The Mindfulness of Movement: 6 Daily Takeaways
Mindfulness is so essential in our Pilates practice. But how can we apply it to our daily lives? Zoey Trap takes us through six mindfulness takeaways, based on the Pilates Principles.
“In walking, just walk. When sitting, just sit. But above all don’t wobble!” – Lin Chi
Mindfulness requires us to focus our full attention on something—to fix our mind on one point and to keep it there. Harnessing the mind pays off through improved efficiency, better listening and communication skills, and enhanced inner peace. Often, when one thinks of mindful activity, their first thought is of yoga or meditation. And while those are great practices, so is Pilates.
Pilates is a movement system that was devised by Joseph H. Pilates, and it is supported by working the body in a myriad of shapes against gravity with assistance and resistance provided by an apparatus (like a low chair or tower). In Pilates, it is the quality with which one moves that is prized rather than the number of repetitions one performs. Pilates builds on six Principles: Concentration, Centering, Control, Precision, Breath, and Flowing Movement. When a student practices using these Principles, they are indeed practicing meditation in motion. Let’s examine these Principles one at a time and see how they relate to mindfulness.
Concentration: “The mind, when housed within a healthful body, possesses a glorious sense of power…” Joseph Pilates taught that the mind controls the body. When we practice with deep concentration, we are focusing inward. We are “just doing Pilates”, not thinking of anything else like letting our minds wander and our bodies wobble.
Daily Takeaway: Improved ability to focus on a task at hand.
Centering: “A unique trinity of a balanced body, mind and spirit,” is how Joe described his system. We center our mind by coming into the present moment and center our body from the center out. This action helps create a harmonious mind/body connection which, in turn, uplifts the spirit.
Daily Takeaway: A sense of ability to ground in what is, rather than wishing for what might be.
Control: “Mastery of the mind over the complete control of the body.” Our thinking defines our behavior. When we come into our practice and learn to bond the mind and body, time seemingly stands still, and we let go of our daily distractions. We learn to befriend our body, to find joy in movement, to develop awareness of our body and its relationship to all around us. Control is not a rigid grasping, but rather a connection of concentrating our mind, centering in our body, and creating ease and efficiency.
Daily Takeaway: What is the alternative to being in control? Being out of control and being caught up in the drama of life is not a healthy lifestyle choice!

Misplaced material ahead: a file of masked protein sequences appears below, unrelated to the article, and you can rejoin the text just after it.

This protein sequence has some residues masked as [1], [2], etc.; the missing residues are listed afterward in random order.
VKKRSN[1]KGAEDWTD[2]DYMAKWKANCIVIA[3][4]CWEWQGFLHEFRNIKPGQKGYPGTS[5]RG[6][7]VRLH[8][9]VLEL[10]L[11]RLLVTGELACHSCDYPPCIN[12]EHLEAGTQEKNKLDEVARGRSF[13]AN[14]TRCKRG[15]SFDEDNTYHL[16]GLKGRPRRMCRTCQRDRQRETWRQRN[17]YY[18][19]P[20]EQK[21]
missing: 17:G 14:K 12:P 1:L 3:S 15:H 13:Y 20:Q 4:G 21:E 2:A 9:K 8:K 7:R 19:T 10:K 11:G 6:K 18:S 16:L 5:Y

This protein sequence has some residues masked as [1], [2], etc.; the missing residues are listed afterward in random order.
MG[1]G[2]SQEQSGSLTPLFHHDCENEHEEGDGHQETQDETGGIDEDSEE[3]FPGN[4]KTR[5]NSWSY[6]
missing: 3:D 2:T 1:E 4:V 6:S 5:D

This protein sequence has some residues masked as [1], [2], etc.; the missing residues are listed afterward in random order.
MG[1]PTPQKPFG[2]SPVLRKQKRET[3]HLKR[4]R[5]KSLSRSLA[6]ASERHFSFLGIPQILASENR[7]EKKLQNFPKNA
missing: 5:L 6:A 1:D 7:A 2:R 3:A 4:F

Precision: “Good posture can be successfully acquired only when the entire mechanism of the body is under control.” The Principle of Precision helps to break and correct faulty movement patterns and to restore the body to its natural ability. Pilates exercises have a precise and prescribed starting point, movement pattern and rhythm. Working toward improved precision requires the three previous Principles to integrate with every movement.
Daily Takeaway: Details matter, and they can only be attended to when we give our full attention to the task at hand.
Breathing: “Above all learn how to breathe correctly…” Joe illuminated this important connection between our breath and a healthy life. Many meditation techniques focus on the breath, and breathing practices are a common denominator of all mind/body/spirit modalities. When we connect with breath, we begin to understand its ability to support us and to help center us—indeed, we begin to watch it come and watch it go.
Daily Takeaway: Use breathing as a tool to eliminate distractions and calm disruptive emotions, thereby allowing the mind to have space and the body to abide in a place of ease.
Flowing Movement: “Contrology (Pilates) is designed to give you suppleness, natural grace, and skill that will be unmistakably reflected in the way you walk, in the way you play, and in the way you work.” Flowing movement is the result of being in the practice fully present; by embodying natural movement, trusting your instinct, letting outside demands go, and rejoicing in your spirit.
Daily Takeaway: The ability to go with the flow, to be present and one with the environment around you.
There can be no doubt that when Pilates is practiced with these important tenants in place, it is elevated beyond mere exercise. Indeed, it is a mindful movement practice that can enhance daily life.